The Shenzhen company's pricing strategy was simple but effective. Five minutes after any customer arrived, they would be guided to the executive sundeck and given several glasses of cool spring water while they waited for the executive team. Once the customer was sufficiently hydrated, their counterparts would arrive with apologies and a gift of the region's finest green tea. After several toasts, the pricing negotiations were never quite as protracted as some customers may have wished.

Learning Chinese? Our elementary lessons at Popup Chinese stretch beyond the baics into dialogues which feature more complex constructions. While these feature common sentence patterns and can help you push your way to fluency, they also highlight the same sort of conversational and colloquial speech you'll find spoken every day in mainland China. So if you're learning Chinese, give us a listen and hear for yourself how much different real spoken Chinese is from the dry, unnatural texts you may be accustomed to from other textbooks.
 said on
April 12, 2014

How do you use 根本 in other sentences? Does it always have to be ’根本就没有‘什么什么? Could you say, for example:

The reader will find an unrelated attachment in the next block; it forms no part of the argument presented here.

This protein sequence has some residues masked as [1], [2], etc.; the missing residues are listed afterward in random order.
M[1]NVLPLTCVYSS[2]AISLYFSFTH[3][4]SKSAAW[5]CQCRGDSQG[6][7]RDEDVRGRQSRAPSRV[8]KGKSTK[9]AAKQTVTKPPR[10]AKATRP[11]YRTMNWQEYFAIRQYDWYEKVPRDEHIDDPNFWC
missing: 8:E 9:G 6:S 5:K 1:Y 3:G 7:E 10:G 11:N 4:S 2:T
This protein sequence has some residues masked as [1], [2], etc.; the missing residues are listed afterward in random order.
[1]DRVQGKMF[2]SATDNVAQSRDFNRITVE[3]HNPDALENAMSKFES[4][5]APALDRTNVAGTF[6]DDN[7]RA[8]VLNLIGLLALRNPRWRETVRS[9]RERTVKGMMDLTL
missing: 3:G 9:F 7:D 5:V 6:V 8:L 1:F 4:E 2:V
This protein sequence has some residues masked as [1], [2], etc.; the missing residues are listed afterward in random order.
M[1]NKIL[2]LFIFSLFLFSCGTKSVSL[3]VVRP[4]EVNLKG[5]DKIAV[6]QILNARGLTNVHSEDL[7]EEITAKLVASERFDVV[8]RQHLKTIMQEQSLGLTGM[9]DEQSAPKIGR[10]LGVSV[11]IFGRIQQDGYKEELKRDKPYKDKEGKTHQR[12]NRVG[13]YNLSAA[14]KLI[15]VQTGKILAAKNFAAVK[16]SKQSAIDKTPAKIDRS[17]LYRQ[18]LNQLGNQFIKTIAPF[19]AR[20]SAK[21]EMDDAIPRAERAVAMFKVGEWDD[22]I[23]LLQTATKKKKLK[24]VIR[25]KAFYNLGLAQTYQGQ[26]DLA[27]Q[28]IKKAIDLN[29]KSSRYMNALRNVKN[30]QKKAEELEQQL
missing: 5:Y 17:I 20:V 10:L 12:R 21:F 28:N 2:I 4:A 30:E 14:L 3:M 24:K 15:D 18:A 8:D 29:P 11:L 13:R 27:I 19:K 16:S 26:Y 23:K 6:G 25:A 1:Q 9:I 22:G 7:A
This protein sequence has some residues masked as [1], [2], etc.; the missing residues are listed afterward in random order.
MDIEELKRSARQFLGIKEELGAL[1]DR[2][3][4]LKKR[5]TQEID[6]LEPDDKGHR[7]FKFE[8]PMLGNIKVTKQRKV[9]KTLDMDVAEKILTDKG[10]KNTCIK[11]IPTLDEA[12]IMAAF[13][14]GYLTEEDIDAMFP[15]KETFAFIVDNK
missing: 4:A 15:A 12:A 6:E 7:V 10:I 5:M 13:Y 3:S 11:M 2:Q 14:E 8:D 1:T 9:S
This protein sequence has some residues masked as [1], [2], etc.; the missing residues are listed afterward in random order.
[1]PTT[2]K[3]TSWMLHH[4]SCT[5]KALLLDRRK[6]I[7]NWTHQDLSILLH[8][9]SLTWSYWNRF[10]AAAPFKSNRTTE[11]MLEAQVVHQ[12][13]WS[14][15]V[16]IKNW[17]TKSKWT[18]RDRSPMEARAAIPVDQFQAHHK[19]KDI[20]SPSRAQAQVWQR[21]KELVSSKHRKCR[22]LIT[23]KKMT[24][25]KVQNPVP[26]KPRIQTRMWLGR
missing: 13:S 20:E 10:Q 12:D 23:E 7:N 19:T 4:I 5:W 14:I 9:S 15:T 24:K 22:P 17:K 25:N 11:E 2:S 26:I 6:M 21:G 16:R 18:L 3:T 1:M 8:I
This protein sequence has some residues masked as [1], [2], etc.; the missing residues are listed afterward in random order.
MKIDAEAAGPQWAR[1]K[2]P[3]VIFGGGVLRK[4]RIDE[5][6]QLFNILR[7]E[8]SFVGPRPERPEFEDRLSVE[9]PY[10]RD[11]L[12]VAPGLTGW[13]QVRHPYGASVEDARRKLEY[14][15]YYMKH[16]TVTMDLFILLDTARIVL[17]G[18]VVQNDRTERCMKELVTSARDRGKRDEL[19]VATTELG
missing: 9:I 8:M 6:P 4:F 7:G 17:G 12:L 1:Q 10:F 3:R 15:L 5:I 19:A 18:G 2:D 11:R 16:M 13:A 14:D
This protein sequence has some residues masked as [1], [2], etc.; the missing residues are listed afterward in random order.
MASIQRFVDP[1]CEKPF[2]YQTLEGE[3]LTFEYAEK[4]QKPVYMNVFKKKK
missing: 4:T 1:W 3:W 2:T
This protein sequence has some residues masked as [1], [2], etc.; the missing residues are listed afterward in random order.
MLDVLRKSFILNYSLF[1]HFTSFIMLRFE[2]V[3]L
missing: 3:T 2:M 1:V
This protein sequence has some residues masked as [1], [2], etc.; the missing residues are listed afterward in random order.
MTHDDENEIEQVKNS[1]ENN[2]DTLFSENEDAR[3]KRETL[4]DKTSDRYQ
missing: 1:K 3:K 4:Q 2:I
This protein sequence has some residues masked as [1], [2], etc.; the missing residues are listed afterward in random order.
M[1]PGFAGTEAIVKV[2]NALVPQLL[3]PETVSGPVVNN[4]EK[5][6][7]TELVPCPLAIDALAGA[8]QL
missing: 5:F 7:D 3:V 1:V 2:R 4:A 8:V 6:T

said on
April 14, 2014

When you want to express " all" or "never" it can be "根本(就)+不/没". So 就 sometimes is for emphasis.

This sentence can be:


B:我根本没说话。or 我根本什么都没说。
 said on
April 14, 2014
Got it, thanks! :D
 said on
April 14, 2014

Is there a difference in tone between using 根本 and 确实?


 said on
April 15, 2014

1.我根本没说话. I didn't speak at all.

2.我确实没说话. I really didn't speak/say anything.

So you use 根本 to make a strong statement when asked 你说什么了 and such.

Same situation, when asked 你说什么了? There will be another person saying"他什么也没说" or "他根本没说话" Then to reconfirm or reassure the statement, you will use"我确实没说话".
 said on
November 25, 2017

Is this idiomatically correct?
 said on
December 9, 2017

It sounds a bit more natural if you use 向 (towards) instead of 对 (facing). A more natural but advanced way of expressing the idea would be 对着: